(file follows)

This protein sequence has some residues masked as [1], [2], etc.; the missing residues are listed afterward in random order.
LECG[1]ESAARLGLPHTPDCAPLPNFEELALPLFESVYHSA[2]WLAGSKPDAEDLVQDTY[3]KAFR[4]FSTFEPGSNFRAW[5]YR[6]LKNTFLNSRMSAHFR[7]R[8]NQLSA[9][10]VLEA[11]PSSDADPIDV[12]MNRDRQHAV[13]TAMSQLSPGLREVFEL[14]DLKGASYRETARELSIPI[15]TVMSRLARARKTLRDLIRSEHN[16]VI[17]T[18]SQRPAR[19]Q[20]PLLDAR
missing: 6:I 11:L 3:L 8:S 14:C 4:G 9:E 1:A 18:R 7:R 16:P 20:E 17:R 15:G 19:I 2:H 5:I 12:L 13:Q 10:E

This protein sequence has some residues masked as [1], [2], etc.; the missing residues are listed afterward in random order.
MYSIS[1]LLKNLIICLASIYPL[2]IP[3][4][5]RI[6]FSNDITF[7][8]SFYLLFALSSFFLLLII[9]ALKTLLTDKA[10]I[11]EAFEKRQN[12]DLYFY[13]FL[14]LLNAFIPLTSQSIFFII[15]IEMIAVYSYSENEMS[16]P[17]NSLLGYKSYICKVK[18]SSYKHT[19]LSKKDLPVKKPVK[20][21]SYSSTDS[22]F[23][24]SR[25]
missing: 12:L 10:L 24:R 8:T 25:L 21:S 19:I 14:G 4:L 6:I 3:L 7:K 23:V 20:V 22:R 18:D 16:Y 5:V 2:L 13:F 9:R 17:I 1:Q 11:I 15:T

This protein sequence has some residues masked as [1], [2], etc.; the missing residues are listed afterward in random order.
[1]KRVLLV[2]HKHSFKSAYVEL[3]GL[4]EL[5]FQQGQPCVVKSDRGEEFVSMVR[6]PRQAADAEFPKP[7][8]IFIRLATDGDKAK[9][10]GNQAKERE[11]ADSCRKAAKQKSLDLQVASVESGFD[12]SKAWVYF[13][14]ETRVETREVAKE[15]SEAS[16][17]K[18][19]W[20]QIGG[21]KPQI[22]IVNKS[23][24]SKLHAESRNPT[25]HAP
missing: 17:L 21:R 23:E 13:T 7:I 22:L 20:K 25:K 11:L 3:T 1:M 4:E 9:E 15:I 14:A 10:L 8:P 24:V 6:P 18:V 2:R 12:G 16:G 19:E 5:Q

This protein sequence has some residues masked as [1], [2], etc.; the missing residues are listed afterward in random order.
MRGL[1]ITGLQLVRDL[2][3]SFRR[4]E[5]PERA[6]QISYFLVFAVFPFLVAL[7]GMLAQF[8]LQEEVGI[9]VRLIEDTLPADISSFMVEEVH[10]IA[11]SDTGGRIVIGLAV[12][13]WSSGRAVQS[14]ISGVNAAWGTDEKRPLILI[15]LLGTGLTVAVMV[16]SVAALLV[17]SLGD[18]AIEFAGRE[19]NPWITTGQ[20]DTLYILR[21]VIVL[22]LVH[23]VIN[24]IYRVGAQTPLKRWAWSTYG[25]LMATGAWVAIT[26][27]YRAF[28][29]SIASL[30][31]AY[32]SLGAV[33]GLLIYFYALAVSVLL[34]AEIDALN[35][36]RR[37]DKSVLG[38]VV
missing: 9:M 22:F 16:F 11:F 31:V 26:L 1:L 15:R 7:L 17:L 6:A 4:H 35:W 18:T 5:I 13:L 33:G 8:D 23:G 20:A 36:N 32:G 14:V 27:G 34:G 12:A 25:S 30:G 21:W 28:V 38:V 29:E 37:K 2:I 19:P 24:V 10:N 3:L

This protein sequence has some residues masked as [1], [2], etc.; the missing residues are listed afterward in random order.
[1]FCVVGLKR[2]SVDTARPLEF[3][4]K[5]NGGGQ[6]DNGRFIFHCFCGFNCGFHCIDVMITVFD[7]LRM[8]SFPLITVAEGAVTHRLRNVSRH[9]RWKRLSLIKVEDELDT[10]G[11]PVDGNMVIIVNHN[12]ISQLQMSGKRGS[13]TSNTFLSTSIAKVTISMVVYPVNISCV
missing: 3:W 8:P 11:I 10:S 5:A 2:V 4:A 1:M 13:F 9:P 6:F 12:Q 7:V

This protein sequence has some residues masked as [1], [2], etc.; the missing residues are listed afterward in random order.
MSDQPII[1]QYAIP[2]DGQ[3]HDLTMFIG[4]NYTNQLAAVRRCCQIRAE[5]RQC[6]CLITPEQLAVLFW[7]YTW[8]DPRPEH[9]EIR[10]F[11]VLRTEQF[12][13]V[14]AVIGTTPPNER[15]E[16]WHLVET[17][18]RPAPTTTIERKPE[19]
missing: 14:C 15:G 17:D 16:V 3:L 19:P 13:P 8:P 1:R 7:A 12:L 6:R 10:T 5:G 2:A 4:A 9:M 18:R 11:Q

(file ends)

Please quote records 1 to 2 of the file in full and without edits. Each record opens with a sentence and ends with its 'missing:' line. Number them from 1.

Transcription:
This protein sequence has some residues masked as [1], [2], etc.; the missing residues are listed afterward in random order.
LECG[1]ESAARLGLPHTPDCAPLPNFEELALPLFESVYHSA[2]WLAGSKPDAEDLVQDTY[3]KAFR[4]FSTFEPGSNFRAW[5]YR[6]LKNTFLNSRMSAHFR[7]R[8]NQLSA[9][10]VLEA[11]PSSDADPIDV[12]MNRDRQHAV[13]TAMSQLSPGLREVFEL[14]DLKGASYRETARELSIPI[15]TVMSRLARARKTLRDLIRSEHN[16]VI[17]T[18]SQRPAR[19]Q[20]PLLDAR
missing: 6:I 11:L 3:L 8:S 14:C 4:G 9:E 1:A 18:R 7:R 16:P 20:E 17:R 15:G 19:I 2:H 5:I 12:L 13:Q 10:E

This protein sequence has some residues masked as [1], [2], etc.; the missing residues are listed afterward in random order.
MYSIS[1]LLKNLIICLASIYPL[2]IP[3][4][5]RI[6]FSNDITF[7][8]SFYLLFALSSFFLLLII[9]ALKTLLTDKA[10]I[11]EAFEKRQN[12]DLYFY[13]FL[14]LLNAFIPLTSQSIFFII[15]IEMIAVYSYSENEMS[16]P[17]NSLLGYKSYICKVK[18]SSYKHT[19]LSKKDLPVKKPVK[20][21]SYSSTDS[22]F[23][24]SR[25]
missing: 12:L 10:L 24:R 8:T 25:L 21:S 19:I 14:G 4:L 6:I 3:L 7:K 23:V 20:V 22:R 18:D 16:Y 5:V 2:L 13:F 9:R 17:I 1:Q 11:I 15:T